The Citgo Sign Will Not Be an Official Landmark
Marty Walsh is vetoing a special designation, but a "long-term" deal has been reached to keep it in Kenmore Square.
Boston’s iconic Citgo sign will stay in place in Kenmore Square long-term but will not be named an official landmark after a veto from Boston Mayor Marty Walsh.
“We are pleased to share that we have reached a long-term resolution that will preserve the Citgo sign and allow for it to remain in place in Kenmore Square for years to come, recognizing the significance that this sign has on our landscape in Boston, while balancing the opportunity for our horizons to continue evolving in future years,” Walsh says in a statement announcing a deal struck between Citgo, the oil company, and Related Beal, the developer that owns the building atop which it sits.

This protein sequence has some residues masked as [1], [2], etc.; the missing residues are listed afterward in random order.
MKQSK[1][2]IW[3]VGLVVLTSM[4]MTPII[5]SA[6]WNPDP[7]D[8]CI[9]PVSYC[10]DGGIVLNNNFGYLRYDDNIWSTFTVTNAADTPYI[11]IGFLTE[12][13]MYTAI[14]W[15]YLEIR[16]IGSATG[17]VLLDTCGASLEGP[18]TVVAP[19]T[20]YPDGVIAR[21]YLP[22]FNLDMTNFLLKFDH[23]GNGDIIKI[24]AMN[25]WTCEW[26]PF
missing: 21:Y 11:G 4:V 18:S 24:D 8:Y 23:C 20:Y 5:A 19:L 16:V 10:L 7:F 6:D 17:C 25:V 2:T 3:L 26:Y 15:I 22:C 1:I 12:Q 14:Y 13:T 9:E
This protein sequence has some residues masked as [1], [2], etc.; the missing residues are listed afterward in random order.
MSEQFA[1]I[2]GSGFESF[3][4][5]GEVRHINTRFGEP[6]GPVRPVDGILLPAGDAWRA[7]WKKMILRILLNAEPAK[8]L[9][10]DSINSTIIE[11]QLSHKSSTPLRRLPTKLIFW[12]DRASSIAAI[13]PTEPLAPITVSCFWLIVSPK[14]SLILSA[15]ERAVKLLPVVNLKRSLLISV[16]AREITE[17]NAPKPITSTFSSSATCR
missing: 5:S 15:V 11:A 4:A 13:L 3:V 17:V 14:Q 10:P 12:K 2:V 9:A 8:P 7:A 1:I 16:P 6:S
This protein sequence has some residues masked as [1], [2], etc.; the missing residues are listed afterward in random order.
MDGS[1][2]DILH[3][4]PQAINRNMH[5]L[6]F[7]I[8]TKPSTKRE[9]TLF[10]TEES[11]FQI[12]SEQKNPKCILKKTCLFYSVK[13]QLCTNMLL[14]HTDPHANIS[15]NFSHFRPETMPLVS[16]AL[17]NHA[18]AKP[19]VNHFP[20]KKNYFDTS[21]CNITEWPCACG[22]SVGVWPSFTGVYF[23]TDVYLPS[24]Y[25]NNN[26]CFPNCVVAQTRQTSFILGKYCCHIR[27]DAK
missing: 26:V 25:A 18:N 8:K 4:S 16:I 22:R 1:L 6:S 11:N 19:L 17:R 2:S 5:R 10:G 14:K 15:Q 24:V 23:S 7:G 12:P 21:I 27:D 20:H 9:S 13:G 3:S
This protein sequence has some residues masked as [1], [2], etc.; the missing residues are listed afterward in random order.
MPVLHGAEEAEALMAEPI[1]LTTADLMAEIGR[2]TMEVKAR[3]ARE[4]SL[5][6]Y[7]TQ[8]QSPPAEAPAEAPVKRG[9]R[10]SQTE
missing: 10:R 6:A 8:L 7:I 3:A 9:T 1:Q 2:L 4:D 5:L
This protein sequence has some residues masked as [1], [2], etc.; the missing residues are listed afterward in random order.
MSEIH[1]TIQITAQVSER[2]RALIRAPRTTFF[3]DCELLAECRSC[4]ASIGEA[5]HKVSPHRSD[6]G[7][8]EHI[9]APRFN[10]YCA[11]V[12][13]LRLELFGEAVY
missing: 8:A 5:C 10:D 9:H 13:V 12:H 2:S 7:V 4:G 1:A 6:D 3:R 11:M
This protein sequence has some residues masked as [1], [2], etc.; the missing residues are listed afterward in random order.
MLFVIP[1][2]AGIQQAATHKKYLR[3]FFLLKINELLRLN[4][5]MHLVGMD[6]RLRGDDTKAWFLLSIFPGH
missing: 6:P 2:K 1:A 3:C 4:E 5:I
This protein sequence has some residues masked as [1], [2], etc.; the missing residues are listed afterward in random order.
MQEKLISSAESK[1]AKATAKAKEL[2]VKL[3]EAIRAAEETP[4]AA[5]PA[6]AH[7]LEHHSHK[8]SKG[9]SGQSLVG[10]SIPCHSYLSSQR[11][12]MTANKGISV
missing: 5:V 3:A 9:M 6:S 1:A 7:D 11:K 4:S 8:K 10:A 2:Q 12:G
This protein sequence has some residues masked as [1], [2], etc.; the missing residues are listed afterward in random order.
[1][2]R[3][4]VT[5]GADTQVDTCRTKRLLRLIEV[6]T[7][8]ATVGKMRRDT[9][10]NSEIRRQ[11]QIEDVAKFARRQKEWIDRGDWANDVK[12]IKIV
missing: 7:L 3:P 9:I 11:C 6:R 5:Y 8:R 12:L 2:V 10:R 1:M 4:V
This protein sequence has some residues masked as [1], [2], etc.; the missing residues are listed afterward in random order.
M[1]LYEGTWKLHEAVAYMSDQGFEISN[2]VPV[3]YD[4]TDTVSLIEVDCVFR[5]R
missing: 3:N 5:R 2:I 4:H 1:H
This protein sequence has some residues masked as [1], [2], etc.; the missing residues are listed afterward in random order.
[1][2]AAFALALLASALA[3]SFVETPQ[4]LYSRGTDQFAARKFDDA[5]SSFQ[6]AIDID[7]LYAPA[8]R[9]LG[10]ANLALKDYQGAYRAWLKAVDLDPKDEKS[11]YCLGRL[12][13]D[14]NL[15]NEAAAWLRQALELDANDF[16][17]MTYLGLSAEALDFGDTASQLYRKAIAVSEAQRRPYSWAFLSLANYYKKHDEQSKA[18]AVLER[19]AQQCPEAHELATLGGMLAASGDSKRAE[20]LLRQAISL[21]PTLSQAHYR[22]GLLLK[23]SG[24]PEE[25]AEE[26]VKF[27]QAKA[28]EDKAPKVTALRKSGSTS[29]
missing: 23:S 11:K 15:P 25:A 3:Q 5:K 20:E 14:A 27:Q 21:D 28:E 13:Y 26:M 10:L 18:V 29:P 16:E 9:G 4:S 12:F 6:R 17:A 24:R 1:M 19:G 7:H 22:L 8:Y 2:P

Walsh’s veto will undo the unanimous decision of the Boston Landmark Commission, which voted earlier this month to bestow landmark status on the sign, protecting it from being moved or obscured by new buildings in the area. The decision was not binding unless it got the mayor’s OK.
Those in favor of naming the sign a landmark said it was essential to protect it from any future attempts to, for example, build in front of its sight line or, worst case scenario, tear it down. But landmark designation would have put some potentially burdensome restrictions on development in the Kenmore neighborhood, and might also have complicated negotiations between Citgo and Related Beal.